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Morocco past and present - life and customs - The berber new year.


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Morocco - The Berber New Year - 2967

A Berber New Year? I didnít know there was one. Apparently their time-keeping goes back rather a long way.

When I first came to Marocco, the year was something like 1385. Okay, save the jokes, Iím not that old. In those days Morocco counted the years from the date Mohammed jumped up to heaven, leaving a book and a footprint behind. That habit has obviously gone out of fashion, and Morocco now uses the gregorian calendar. The berbers do as well, of course, but we are living in an age when everyone is upset by globalisation, and various ethnic groups have started to cling desperately to their ancient customs, often long since abandoned.

One of the things I found absurd in the Basque country, and Iíll get lynched for saying this, is this obsession with speaking their own language. A hundred years ago almost nobody spoke it. Then Franco banned it, which, of course, was red rag to the bull, and suddenly every local wanted to learn their traditional language, and now itís everywhere.

I wonder if the berbers are gradually becoming aware of their identity at a time when they risk losing it. I may be wrong, but when I stayed with the berbers around Meknes all those years ago I dont remember them celebrating any new year halfway through january. In fact, our waiter here at the hotel claims to be a berber, and he isnít even sure what day is new year.

Because of the confusion over the actual date I looked it up. Apparently the official date for new year is January 12 this year. I get conflicting comments from the locals, but when I check out the history books even they dont agree. We get all sorts of confusing nonsense, and the date appears to vary over the course of a week. My assumption is that the date has to coincide with a full moon, and unless you follow these things you wouldnít know which was the crucial day. Here are a couple of quotes from the Ďexpertsí.

"Some historians link it to the enthronement as pharaoh of the Amazigh king Chachnaq after defeating Ramses III [believed to have happened in 950 BC]," said archaeologist Mostafa Ouachi, referencing the Berbers' ancient Amazigh language.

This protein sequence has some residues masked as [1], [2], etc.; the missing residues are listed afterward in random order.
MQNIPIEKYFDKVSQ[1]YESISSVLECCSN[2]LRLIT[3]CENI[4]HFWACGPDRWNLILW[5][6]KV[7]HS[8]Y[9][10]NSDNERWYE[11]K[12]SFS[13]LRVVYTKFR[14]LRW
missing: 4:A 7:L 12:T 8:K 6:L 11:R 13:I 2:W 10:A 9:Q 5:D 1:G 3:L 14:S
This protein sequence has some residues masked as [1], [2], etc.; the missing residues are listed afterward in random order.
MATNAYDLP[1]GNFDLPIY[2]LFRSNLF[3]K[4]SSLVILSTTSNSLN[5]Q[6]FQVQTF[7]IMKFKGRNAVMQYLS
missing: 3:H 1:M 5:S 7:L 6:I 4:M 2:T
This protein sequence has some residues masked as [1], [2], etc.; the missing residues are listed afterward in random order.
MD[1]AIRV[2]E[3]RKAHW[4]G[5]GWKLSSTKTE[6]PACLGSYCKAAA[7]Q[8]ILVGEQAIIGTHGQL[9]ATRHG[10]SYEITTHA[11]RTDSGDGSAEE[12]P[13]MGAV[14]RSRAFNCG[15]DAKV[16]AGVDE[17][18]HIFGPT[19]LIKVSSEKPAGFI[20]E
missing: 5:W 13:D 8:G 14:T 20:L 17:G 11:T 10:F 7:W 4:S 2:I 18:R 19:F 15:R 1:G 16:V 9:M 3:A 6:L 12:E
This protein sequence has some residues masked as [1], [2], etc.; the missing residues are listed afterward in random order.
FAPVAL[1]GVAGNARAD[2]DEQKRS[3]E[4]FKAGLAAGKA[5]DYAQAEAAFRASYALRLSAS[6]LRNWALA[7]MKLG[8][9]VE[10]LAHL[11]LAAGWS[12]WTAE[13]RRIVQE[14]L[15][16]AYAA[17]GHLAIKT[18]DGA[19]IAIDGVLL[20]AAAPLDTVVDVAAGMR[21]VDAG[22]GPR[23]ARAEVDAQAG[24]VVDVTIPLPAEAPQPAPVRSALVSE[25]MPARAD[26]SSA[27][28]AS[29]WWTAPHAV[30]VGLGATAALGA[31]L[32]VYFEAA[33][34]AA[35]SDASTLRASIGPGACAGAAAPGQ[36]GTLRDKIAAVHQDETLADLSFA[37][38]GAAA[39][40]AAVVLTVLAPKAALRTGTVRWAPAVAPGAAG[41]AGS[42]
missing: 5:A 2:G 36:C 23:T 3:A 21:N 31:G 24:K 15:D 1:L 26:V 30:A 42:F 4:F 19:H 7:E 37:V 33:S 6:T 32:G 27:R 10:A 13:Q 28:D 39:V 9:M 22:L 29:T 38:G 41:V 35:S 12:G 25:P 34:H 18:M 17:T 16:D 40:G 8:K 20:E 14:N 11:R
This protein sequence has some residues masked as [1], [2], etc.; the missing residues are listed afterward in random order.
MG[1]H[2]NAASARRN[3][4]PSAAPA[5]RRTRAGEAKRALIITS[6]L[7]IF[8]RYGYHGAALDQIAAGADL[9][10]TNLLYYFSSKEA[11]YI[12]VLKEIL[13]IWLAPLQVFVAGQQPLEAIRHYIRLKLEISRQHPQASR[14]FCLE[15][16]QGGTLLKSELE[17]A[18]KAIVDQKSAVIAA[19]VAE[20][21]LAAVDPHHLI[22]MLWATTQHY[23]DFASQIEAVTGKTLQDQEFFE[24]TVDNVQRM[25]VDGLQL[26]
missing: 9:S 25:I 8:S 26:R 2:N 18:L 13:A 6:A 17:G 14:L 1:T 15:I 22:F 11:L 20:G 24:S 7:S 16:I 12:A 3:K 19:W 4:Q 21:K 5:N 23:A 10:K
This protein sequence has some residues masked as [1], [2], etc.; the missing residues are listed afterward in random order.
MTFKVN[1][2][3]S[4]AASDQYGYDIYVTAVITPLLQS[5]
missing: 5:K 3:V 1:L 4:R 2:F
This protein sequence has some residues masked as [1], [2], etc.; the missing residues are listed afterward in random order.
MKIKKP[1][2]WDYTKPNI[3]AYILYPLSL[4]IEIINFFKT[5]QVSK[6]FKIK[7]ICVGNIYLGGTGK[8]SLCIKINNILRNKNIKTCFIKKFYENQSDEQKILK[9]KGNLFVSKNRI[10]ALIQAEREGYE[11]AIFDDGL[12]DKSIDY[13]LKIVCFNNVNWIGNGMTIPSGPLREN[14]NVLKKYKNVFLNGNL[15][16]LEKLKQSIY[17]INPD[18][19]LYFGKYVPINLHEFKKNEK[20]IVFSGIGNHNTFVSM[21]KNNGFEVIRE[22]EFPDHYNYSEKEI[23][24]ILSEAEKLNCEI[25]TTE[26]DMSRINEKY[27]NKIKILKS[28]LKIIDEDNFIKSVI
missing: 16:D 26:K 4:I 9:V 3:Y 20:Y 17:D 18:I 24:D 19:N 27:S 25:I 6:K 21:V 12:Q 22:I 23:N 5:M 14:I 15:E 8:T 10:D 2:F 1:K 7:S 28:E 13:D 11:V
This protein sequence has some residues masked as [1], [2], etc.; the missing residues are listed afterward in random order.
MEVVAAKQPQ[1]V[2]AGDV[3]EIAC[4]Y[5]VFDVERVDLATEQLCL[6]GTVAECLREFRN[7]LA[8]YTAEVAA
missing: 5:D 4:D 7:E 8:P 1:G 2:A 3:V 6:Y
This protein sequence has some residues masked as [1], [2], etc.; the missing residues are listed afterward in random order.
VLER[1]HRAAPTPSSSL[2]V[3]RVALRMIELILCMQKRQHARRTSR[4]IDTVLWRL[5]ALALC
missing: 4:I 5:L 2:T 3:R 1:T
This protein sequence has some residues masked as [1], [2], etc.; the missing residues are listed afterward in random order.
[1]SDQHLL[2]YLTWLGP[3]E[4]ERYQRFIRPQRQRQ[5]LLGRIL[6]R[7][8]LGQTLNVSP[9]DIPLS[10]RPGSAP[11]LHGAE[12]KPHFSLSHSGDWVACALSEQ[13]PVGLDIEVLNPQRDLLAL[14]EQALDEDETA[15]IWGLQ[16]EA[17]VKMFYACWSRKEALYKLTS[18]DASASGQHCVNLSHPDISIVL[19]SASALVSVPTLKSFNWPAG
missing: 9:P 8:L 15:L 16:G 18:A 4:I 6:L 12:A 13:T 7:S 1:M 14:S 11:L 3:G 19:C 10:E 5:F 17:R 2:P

"For others, it corresponds to what is known in Morocco as the agricultural calendar, celebrated around January 13," said Ouachi, a professor at Rabat University.

Amazigh is the local name for berber. And this year will be 2967 in their calendar.

We wandered around the small set-up they have here, with the usual stalls set in white tents, accompanied by singers, dancers, and the usual traditional crafts and customs. There are lots of remedies based around the argan nut, and some nice sweets. I also bought a jar of cactus vegetable.

Let me explain. The cactus known as prickly pear (opuntia), bears a pinkish fruit around december and january. I dont advise anyone to pick these things as the outside of the fruit contains lots of very fine spikes which you canít see, and it is the very devil to get them out of your fingers. I do speak from experience. Special gloves need to be worn. You can peel off the skin to find the flesh inside which is very refreshing. However, the berbers do cut the stems as well and cook them. These are slit into strips, and some ended up in my jar looking like finely sliced young runner beans. I had a helping with my breakfast this morning. The taste is rather bland, but they are pleasant. I shanít be hunting for them again though.

I took some pictures of the market which Iíve run together as a video together with the sound. Iíve loaded it on my YouTube channel, but a copy should display on this page.



Do check out my other videos.

I note Wikipedia claims there is a movement for the berbers to gain more control over their affairs, and this has led to violent demonstrations. I dont know where this information comes from, but seems unlikely. For a start, the berbers outnumber arabs by a substantial amount so I dont see they have any real problem about identity. Secondly, they seem perfectly happy with things as they are. Thirdly, most seem unaware quite what their customs are, and how they might be at risk.

Despite the politics, New Year is clearly here again, less than a fortnight after the old one. Thatís fine by me. I get a second round of fireworks at midnight down on the corniche, plus more live local music.

SoÖ Happy New Year again!

john

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